After fifteen years of writing online, I have definitely committed some of the biggest mistakes in travel blogging. Here’s what I did wrong, and what I’ve learned along the way.
From the must-see Mississippi Civil Rights Museum to the brand-new Mississippi Arts and Entertainment Experience, here are some of the best museums in Mississippi.
The first time I was ghosted, I didn’t understand what I had done wrong.
I met Chris in a little cocktail bar one rainy night in London (sidenote: my best friend has demanded that I never again date a guy called Chris… I’m cursed with guys called Chris). We had a fantastic date, one of my best ever, and it culminated with both a passionate kiss and an invitation to a second date. He texted me on the way home.
“I can’t stop smiling…,” he wrote, and oh my god, there is no better feeling than getting that text after making out with a ridiculously hot, ridiculously intelligent journalist named Chris, let me tell you.
Over the next couple of days, we texted back and forth and made plans for our upcoming dinner date. And then, the day before, I texted him to confirm what time we were meeting. No response. That seemed a bit strange, but I tried not to let it bother me until the next day. By lunchtime – I would assume we were meeting only a few hours later – I texted again. Yes, oh yes, the dreaded double-text. But I was kind of worried, and very confused.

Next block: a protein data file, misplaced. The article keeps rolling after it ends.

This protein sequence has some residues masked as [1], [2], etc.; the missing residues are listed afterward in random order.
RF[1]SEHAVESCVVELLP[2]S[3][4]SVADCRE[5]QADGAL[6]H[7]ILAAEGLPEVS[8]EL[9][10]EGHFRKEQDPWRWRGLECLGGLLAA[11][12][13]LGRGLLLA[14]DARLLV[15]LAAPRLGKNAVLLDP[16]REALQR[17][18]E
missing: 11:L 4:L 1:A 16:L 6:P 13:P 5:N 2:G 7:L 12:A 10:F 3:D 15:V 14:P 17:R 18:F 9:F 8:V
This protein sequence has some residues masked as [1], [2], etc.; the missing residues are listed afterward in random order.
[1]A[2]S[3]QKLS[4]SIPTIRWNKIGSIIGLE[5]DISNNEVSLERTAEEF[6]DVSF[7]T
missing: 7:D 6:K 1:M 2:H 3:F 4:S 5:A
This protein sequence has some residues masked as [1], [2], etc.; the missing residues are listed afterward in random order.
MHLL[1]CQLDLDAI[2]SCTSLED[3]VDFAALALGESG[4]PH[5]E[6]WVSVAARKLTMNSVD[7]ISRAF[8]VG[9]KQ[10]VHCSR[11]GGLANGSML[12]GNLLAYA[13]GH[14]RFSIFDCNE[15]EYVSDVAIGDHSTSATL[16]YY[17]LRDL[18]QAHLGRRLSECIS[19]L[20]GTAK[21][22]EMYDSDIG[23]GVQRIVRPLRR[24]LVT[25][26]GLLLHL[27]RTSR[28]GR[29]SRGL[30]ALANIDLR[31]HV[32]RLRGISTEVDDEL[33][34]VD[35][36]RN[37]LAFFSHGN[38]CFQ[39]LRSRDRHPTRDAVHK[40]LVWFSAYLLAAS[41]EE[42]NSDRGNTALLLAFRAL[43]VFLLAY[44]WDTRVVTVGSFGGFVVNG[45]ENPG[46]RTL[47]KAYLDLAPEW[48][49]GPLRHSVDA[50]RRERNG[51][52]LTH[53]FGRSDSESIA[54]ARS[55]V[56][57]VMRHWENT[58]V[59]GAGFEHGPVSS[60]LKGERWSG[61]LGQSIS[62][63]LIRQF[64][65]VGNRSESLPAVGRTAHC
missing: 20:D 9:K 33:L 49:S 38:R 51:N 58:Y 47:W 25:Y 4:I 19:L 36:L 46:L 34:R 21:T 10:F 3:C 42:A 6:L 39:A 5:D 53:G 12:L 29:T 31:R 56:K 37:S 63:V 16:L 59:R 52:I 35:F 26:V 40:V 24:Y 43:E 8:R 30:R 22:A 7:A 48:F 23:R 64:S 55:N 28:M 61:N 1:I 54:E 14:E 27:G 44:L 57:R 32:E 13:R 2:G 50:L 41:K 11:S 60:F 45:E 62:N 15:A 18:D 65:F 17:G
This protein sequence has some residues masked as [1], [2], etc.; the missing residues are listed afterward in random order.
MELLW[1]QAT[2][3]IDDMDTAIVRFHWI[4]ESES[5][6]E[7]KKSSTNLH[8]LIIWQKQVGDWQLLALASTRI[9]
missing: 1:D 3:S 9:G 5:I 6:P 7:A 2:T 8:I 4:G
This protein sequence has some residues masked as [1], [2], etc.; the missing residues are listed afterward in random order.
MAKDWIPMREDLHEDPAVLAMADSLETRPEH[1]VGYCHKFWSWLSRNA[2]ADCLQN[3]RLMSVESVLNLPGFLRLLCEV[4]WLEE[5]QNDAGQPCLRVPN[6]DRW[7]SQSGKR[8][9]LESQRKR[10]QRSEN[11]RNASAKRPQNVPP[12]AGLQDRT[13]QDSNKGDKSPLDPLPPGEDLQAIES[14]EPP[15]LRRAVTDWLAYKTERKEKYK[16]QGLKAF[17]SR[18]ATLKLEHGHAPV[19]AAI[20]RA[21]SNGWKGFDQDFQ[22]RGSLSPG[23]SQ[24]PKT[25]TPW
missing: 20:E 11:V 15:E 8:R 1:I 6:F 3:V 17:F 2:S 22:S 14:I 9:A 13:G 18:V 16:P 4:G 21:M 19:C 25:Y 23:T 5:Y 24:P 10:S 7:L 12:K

“Hey,” I texted. “Are we still on for tonight?”
And that, dear friends, is when I encountered my first ghost.
I arrive in Osaka on a humid afternoon, my bags bulging with light grey office-wear and books by my favourite authors. I stand on the yellow footprints at immigration, waiting to be fingerprinted and photographed. I take a bus and then a taxi to my new apartment, led by an American representative of my company called Bruce. He has bleached hair and a sweat-stained polo shirt. I go to shake his hand, but he bows instead.
We walk down a long arcade filled with glowing shops, air-conditioning blasting out their automatic doors. I see rows of unfamiliar vegetables, walls of colourful stationery, a casino whose plink and plonk of slot machines resounds out into the night air. We stop at an inconspicuous building with a brown door, my new home.
The apartment’s larger than I thought it would be, although everything is steeped in brown and beige, the furniture chipped and dingy. Many people have lived here before. I pull back the sepia curtains and step out onto the balcony, looking over a sea of low buildings, the dim of lights stretching out as far as I can see. The air feels sticky, flat. It’s my first time in Asia.
Of the countries I’ve been to, I loved my Indian wardrobe the best. My biggest piece of advice, no matter where you go, is to shop locally. My dream is to one day arrive in a place like Thailand or India with a completely empty backpack and purchase all of my clothing there; not only is it usually much cheaper than clothes in Canada or the UK, but you’ll have a lot more fun with your fashion. Here are a few of the things I wore while in India.